Evangelist Matt Hooper Dishes on the Most Valuable Takeaways From ITx2016
Every year, digital tech companies take time out of their busy schedules to participate in New Zealand’s world-renowned ITx event.
Comprised of twelve tech-focused conferences, ITx attracts top-notch thought leaders, innovators, and experts in the industry.
This year, our product evangelist Matt Hooper presented on two topics facing tech companies today: the role of ITSM in 2020 and integrating ITIL with Agile and DevOps.
We recently sat down with him to get his insights from this year’s ITx. Here’s what he had to say.
1. What were three big takeaways for you from ITx this year?
The ITX event in New Zealand is a big event with lots of tracks and a diverse set of amazing speakers.
The three main takeaways for me this year were, for the most part, a validation of things I had already suspected.
1. IT, as we know it, is going to completely change.
Listening to speakers talk about rapid change, innovation, and the focus on moving from a process-centric organization to a risk-based organization confirmed my feelings that DevOps is more than just a buzzword. IT organizations need to build structure to support rapid change.
2. DevOps is not the answer, but it’s a step in the right direction.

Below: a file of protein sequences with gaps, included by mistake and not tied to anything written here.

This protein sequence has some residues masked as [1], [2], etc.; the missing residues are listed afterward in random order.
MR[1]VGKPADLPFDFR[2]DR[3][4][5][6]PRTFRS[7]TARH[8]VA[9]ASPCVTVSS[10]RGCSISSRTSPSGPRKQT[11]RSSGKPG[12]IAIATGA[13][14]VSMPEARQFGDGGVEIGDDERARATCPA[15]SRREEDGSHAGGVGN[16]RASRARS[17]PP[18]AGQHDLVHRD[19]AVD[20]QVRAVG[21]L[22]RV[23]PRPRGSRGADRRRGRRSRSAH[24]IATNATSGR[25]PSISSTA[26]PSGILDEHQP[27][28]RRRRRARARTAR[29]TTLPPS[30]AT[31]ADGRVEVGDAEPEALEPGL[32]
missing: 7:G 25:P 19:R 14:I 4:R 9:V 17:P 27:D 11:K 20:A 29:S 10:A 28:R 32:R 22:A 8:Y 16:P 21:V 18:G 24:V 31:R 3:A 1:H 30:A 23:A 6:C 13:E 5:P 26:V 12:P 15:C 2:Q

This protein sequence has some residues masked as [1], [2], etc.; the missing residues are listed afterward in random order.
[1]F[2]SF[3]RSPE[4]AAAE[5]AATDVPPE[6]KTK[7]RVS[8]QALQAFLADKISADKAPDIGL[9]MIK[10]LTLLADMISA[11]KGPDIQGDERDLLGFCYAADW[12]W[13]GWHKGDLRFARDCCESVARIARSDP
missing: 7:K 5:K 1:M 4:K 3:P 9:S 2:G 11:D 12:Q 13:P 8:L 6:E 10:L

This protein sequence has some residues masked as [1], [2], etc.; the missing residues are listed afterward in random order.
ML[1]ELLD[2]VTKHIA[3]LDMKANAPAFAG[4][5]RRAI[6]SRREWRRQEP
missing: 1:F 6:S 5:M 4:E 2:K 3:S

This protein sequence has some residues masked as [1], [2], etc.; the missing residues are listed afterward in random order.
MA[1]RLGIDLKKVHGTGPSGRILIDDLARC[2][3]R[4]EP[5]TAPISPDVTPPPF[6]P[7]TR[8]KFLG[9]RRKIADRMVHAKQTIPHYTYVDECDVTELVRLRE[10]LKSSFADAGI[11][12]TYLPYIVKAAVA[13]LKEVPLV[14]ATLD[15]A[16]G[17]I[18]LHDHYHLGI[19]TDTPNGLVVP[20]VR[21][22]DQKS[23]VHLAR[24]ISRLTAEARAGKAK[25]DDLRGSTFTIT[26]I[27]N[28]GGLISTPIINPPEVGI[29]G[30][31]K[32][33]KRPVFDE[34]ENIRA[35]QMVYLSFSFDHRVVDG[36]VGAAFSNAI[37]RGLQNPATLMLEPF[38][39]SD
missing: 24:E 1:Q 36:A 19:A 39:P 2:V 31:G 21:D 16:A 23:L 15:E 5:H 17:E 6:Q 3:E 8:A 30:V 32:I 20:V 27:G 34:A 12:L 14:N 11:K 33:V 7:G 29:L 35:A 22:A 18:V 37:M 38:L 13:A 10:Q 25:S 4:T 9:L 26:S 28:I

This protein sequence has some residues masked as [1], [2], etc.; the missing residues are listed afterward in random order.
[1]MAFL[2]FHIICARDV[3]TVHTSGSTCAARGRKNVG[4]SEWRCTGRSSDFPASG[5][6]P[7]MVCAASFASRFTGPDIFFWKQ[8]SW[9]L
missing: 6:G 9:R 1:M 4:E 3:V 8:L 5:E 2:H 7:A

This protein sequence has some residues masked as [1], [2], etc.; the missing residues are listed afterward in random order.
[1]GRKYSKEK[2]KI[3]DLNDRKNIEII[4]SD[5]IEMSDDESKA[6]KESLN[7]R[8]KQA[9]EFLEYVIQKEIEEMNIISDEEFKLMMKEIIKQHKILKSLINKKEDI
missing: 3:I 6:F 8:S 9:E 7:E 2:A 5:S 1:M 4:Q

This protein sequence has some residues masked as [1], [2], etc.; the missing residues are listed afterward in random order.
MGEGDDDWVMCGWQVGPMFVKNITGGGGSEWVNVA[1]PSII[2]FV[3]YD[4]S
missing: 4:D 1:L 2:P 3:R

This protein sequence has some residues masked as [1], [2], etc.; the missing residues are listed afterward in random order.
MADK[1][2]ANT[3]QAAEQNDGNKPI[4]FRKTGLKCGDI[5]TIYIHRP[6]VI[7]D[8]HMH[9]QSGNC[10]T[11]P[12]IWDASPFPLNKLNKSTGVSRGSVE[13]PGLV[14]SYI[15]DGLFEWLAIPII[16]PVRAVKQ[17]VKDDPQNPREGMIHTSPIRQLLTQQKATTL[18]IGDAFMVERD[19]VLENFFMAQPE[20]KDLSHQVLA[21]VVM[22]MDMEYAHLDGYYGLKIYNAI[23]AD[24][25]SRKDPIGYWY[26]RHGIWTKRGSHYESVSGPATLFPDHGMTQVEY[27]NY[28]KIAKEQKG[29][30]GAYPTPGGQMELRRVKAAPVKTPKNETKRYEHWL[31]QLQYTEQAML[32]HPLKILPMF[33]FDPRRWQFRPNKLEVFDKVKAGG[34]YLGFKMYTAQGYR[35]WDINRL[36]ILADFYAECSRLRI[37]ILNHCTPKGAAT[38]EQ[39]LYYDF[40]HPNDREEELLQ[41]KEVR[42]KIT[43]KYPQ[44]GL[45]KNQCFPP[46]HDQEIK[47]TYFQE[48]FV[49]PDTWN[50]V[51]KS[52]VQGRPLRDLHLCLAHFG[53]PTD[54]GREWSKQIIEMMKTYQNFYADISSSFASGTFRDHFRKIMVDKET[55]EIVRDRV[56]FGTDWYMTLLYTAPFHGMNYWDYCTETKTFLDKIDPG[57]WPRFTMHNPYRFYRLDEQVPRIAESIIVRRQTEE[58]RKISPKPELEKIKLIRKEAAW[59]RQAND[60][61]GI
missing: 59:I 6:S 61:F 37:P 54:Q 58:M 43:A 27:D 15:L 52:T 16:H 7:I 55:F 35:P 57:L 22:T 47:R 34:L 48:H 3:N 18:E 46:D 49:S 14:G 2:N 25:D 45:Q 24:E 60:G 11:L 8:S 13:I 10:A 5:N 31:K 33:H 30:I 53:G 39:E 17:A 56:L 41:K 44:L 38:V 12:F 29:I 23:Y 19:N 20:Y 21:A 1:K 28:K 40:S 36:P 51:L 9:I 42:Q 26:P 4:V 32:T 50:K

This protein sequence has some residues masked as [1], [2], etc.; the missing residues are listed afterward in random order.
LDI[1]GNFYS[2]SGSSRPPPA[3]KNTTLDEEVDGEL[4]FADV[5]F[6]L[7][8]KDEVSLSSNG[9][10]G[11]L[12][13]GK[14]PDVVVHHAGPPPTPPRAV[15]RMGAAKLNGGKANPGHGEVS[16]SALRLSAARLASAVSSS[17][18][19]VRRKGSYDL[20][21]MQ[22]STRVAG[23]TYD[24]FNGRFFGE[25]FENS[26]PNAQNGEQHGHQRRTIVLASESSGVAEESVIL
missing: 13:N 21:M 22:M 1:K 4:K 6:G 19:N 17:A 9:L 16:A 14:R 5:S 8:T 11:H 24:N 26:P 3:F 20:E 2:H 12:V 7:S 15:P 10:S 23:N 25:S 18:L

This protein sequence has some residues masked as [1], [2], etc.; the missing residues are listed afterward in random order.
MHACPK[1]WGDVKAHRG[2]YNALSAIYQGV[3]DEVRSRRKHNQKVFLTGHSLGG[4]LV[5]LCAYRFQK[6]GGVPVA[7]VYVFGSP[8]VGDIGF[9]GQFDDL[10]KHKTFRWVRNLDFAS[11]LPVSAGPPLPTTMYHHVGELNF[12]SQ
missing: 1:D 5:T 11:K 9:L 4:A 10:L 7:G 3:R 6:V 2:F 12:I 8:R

During the talks from both Rob England (@theitskeptic) and Mark Smalley (@marksmalley), my belief was reinforced that the DevOps movement is only the beginning of the new paradigm in which enterprises will operate their IT.
Despite the many improvements DevOps practices are bringing to the industry, there are still gaping holes in the long term effects of development supporting production, lightweight logging of changes, and scaling feedback loops.
3. Shifting from a command mindset to manageable risk mindset.
Going from a traditional command and control mindset to a manageable risk mindset will require a lot more education to the marketplace. Despite the excitement, many ITSM professionals are struggling with how ITIL can be adapted to DevOps, which, frankly, is the wrong question.
2. You attend a lot of events and talk to a lot of customers. What are the biggest trends in ITSM right now?
I do. I’ve hit PINK16, itSMF Sweden, HDI16, Beyond2016, Palmer, Interchange16, SITS16… and it’s only August!
Three hot trends right now are:
- BRM (Business Relationship Management)
Some interesting sub-trends involve new frameworks like IT4IT, a comprehensive operational framework for operating IT infrastructure, as opposed to the ITIL framework which focuses on delivering sustainable IT services.
ITSM has always been about how IT gets work done. The disruption in traditional ITSM thinking is that IT is no longer a single department, but a competency that exists across a business.
More and more departments are owning their own IT function. Thus, the role of BRM, security, and other ITSM disciplines are forcing governance models to change their focus from IT to business.
In other words, business managers no longer see IT services as an internal function. IT has become so imperative to business operation that business services and IT services are seen as equals.